I would prefer to devote my efforts to changing society. For example, if normal gyms make women uncomfortable (and I can see how…they make ME as an overweight guy just trying to run on the treadmill uncomfortable), then let’s push to change that than having women retreat to “women only gyms”. You know who has to be the catalyst for such a change? The men. It takes men calling out other guys who are acting like dickheads at the gym to change the culture. I am not scared of doing so, but it takes more than me. Women protesting, or worse, giving up and running away to create their own club just creates another level of division. I give props to Planet Fitness for attempting to create a culture where everyone feels safe to work out, not by making it a “safe space”, but culturally by saying the divisive, non-inclusive behaviors will not be tolerated. It may take large scale social upheaval like the civil rights movement, or major events such as granting women the right to vote, to change society. But first we have to acknowledge we are all on the same side.

As mom (and the AA) say: the first step to solving a problem is admitting you have a problem. Check. The second step is defining the problem. We’re there. The third step is identifying barriers to success. Here’s one: It benefits no one to create untruths to make the other side look bad. For example, let’s talk about the “wage gap”. It does not exist. At least not how many women’s groups report it. I am a stats guy, and acknowledge that stats can be twisted to meet any number of narratives. A 2009 labor study showed there to be a gap of about 6%, not the 23% spouted during last year’s presidential campaign that was an average of all full-time working male salaries vs female. Yes, I’d still call 6% significant. Then you look closer at the categories used. “Social science”, for example, uses everything from economics (a high paying, male dominated category) to sociology (a lower paying, female dominated category). In fact, males make up over 60% of the graduates in 9 of the top 10 majors with the average highest paying post-college jobs, while women make up over 60% of the grads in 9 of the top 10 lowest paying post-college jobs. If you then talk about “average wages”, you are starting off on the wrong foot to begin with.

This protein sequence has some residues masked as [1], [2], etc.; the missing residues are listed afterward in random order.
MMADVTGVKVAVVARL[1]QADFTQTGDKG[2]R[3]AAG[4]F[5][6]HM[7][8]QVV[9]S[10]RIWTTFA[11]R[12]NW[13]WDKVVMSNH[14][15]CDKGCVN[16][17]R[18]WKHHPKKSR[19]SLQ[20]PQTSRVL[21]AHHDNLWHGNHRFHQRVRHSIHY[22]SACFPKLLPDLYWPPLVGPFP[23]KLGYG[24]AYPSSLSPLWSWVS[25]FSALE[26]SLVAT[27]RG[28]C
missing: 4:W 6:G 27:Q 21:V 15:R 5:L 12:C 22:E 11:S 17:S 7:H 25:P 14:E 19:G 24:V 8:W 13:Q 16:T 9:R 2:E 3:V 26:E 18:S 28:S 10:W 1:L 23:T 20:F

Using straight numbers is deceptive at best. Spouting untruths, especially those that have been largely debunked, does not win people over to your side, and often turns them against you. Don’t make it harder to win people over to your side, and especially don’t make it harder for those on the other side who already stand with you to continue to do so.

So let’s all come together in one big happy family. While most of my arguments were focused on men vs. women, the same can apply to race, gender, or any other division in our society. A world where we give the same opportunities to the poor black girl as the rich white boy benefits us all in that we maximize the output of everyone. That poor black girl may one day be a doctor, and would never have had that opportunity without help. The wise one, Mr. Michael Jackson, said if you want to make the world a better place, take a look at yourself then make a change. These are words to live by in our society of divisiveness. Make that change.